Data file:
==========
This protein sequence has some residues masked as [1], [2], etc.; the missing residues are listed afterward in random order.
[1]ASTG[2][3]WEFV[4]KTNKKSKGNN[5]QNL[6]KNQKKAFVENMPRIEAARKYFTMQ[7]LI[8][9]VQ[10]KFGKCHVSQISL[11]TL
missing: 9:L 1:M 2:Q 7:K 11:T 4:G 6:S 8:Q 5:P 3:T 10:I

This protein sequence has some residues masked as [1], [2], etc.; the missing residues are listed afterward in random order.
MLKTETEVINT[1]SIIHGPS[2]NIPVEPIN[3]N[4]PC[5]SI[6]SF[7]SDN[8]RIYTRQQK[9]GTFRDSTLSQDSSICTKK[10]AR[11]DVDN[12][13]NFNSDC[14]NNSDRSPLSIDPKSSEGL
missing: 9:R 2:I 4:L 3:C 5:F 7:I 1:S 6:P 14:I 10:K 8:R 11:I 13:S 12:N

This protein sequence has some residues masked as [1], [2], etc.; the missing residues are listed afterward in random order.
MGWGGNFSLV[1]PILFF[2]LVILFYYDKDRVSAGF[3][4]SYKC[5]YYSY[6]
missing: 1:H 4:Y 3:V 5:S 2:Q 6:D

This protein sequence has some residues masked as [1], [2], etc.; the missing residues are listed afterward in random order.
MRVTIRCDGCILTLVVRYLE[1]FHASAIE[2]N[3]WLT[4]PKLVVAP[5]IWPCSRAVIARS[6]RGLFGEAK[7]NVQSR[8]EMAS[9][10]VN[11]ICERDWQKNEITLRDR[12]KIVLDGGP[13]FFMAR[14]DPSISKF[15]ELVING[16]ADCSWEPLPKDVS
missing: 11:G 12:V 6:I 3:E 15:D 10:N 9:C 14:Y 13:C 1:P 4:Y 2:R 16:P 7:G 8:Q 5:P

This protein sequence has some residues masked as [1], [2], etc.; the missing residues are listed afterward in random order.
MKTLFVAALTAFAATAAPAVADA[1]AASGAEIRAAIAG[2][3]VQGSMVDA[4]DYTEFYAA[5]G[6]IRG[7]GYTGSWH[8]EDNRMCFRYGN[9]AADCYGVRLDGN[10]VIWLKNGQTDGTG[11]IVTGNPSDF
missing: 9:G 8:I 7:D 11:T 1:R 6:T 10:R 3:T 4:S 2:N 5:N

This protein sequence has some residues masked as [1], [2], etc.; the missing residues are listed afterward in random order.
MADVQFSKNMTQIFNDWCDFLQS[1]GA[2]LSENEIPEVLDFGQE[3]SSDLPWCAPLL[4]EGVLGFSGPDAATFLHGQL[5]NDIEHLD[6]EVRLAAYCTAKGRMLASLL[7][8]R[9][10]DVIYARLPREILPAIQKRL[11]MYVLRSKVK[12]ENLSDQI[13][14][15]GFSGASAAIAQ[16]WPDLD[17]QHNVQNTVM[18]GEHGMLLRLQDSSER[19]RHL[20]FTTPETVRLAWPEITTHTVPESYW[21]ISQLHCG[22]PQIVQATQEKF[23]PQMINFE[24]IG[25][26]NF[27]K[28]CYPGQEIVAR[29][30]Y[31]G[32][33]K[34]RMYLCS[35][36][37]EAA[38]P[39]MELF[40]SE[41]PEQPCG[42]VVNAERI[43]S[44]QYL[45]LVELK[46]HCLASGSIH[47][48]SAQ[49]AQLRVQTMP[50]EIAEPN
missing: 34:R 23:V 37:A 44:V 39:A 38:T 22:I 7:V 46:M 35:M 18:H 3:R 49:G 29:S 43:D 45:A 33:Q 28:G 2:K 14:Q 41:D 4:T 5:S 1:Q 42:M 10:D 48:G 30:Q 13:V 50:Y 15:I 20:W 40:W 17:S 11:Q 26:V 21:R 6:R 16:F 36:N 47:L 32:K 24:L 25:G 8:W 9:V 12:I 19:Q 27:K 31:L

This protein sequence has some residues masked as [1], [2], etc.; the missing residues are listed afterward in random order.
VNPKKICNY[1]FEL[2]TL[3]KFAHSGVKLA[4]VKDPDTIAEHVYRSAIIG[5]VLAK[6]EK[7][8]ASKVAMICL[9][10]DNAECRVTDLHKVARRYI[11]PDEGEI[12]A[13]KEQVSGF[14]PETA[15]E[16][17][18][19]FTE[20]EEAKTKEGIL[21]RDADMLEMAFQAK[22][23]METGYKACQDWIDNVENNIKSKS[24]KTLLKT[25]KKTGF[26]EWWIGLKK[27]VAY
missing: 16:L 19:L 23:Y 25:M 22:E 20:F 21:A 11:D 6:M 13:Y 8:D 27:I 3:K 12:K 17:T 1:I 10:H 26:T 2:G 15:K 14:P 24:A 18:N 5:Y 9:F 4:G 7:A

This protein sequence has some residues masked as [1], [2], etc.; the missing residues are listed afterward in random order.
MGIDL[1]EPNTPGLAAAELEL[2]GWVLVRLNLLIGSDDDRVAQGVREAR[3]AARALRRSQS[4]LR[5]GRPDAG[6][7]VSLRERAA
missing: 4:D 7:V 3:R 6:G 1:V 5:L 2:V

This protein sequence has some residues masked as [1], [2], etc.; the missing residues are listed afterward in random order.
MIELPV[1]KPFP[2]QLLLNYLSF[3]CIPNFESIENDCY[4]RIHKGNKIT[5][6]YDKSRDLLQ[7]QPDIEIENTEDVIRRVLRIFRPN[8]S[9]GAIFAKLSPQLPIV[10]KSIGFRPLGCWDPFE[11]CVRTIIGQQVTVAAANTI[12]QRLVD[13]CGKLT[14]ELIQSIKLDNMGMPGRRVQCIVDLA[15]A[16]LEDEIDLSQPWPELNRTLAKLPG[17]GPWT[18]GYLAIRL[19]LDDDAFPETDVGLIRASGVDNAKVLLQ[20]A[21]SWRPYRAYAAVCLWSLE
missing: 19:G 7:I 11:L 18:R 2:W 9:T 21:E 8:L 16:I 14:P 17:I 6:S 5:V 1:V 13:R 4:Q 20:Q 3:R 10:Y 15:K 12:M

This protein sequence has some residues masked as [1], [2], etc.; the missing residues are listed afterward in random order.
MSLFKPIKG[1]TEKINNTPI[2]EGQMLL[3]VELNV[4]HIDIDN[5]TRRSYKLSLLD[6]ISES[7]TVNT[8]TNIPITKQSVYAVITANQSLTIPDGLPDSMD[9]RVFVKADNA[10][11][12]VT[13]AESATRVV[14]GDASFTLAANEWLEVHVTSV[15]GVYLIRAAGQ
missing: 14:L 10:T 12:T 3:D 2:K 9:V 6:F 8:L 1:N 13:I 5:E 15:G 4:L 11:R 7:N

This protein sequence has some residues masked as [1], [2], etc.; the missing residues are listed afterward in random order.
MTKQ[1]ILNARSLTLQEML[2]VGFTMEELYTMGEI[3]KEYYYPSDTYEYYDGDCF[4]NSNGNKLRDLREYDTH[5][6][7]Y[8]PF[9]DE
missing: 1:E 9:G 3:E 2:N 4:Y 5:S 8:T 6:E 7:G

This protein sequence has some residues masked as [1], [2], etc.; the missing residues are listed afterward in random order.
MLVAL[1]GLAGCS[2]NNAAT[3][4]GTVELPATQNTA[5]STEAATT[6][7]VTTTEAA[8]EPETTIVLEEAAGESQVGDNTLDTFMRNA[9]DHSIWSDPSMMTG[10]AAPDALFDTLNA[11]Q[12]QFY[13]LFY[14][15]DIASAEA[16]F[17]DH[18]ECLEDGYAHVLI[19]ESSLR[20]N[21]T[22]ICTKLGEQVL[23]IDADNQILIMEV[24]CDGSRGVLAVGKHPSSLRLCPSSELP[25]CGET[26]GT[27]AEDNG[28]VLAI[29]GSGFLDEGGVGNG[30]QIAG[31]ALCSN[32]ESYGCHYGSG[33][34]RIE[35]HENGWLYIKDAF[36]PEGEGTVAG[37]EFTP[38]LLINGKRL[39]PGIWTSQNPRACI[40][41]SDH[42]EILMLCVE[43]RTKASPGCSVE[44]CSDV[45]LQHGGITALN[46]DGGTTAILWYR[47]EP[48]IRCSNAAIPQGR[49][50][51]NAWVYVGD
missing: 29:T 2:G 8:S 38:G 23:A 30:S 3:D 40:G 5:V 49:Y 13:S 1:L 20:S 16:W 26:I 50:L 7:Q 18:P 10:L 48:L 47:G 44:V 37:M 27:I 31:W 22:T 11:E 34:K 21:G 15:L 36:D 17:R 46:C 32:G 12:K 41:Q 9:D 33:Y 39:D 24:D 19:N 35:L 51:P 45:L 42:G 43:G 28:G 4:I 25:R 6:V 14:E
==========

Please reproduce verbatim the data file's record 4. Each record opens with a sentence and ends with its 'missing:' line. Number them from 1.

This protein sequence has some residues masked as [1], [2], etc.; the missing residues are listed afterward in random order.
MRVTIRCDGCILTLVVRYLE[1]FHASAIE[2]N[3]WLT[4]PKLVVAP[5]IWPCSRAVIARS[6]RGLFGEAK[7]NVQSR[8]EMAS[9][10]VN[11]ICERDWQKNEITLRDR[12]KIVLDGGP[13]FFMAR[14]DPSISKF[15]ELVING[16]ADCSWEPLPKDVS
missing: 11:G 12:V 6:I 3:E 15:D 10:N 9:C 14:Y 13:C 1:P 4:Y 2:R 16:P 7:G 8:Q 5:P